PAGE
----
It could be a month before Australia knows the final outcome of the federal election, the Australian Electoral Commission says.
The result is currently too close to call, with neither the Coalition nor Labor so far assured of enough seats form a majority government.
Australia is now facing the possibility of a hung Parliament with more than three quarters of the vote counted.
AEC spokesman Phil Diak said more than 11 million ballots for the House of Representatives had been counted on Saturday, but that it could take up to a month for the rest of the vote to be finalised.
“[There’s a] very strong pattern there that it does take around a month to complete all the counting for the House and Senate,” he told ABC News Breakfast.
“The AEC won’t declare seats until there’s a mathematical impossibility of the leader being overtaken, as it were, in any seat.
“So that’s often a lot later than when victory is claimed or a seat is conceded.”
He said the AEC put extra focus on close seats to work as quickly as possible to provide clarity.
Counting for lower house to continue Tuesday
Counting for the House of Representatives will not begin in earnest again until Tuesday.
Mr Diak said the votes counted on Saturday included Lower House ballots cast on election day and early votes. There was also a count of first preferences for Senate ballots cast in polling places.
He added there would be some small counting today of mobile votes — where AEC polling teams visit voters who are not able to get to a polling place — and that Senate pre-poll votes would be counted on Monday.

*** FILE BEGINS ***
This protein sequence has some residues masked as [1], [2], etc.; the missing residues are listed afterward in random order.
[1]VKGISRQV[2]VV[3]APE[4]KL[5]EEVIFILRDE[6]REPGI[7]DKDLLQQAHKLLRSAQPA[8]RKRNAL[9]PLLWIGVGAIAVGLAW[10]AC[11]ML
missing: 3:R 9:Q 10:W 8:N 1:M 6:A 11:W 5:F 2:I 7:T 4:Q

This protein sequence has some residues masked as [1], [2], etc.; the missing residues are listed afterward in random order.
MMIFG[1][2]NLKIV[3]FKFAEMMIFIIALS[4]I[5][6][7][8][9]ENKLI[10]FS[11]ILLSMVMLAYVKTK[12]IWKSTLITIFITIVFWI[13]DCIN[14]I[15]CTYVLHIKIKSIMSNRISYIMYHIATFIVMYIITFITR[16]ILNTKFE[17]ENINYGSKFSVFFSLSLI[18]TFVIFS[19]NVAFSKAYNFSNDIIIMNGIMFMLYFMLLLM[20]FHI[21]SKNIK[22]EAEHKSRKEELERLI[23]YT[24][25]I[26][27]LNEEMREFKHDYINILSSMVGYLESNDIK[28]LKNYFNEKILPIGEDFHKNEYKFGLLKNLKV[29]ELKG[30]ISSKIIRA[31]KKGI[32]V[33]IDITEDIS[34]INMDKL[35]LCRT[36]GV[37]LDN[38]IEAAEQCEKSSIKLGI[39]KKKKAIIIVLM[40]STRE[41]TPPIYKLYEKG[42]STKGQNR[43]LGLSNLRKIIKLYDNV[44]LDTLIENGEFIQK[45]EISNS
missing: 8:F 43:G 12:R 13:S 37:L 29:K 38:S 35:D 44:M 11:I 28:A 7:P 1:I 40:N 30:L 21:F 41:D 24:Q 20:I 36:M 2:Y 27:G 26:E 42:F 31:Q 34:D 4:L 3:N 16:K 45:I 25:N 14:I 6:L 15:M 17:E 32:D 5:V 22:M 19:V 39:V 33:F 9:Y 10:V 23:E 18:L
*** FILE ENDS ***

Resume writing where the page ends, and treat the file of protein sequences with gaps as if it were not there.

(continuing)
However, he said postal and absentee votes would have to be reconciled, sorted and sent to their home divisions before counting for the Lower House could resume on Tuesday.
“We need to undertake what’s called the declaration vote exchange, where all the absent and postal votes that weren’t counted yesterday all [get] reconciled, sorted and packaged,” he said.
“So [that’s] a very sizeable task that has to be done carefully before any counting begins.”
More than 1 million postal votes have already been returned to the AEC and further votes can be accepted if they are received by the returning officer within 13 days of the election.
When votes will be counted
Sunday: Absent, interstate, postal and other declaration votes will be reconciled, sorted and packaged ready for dispatch to the home division from Monday. Any counting today will be limited to the small numbers of votes collected by AEC mobile teams.
Monday: Officials will continue the process of verifying more than 1 million postal votes already returned to the AEC.
Tuesday: The counting of Lower House votes will continue.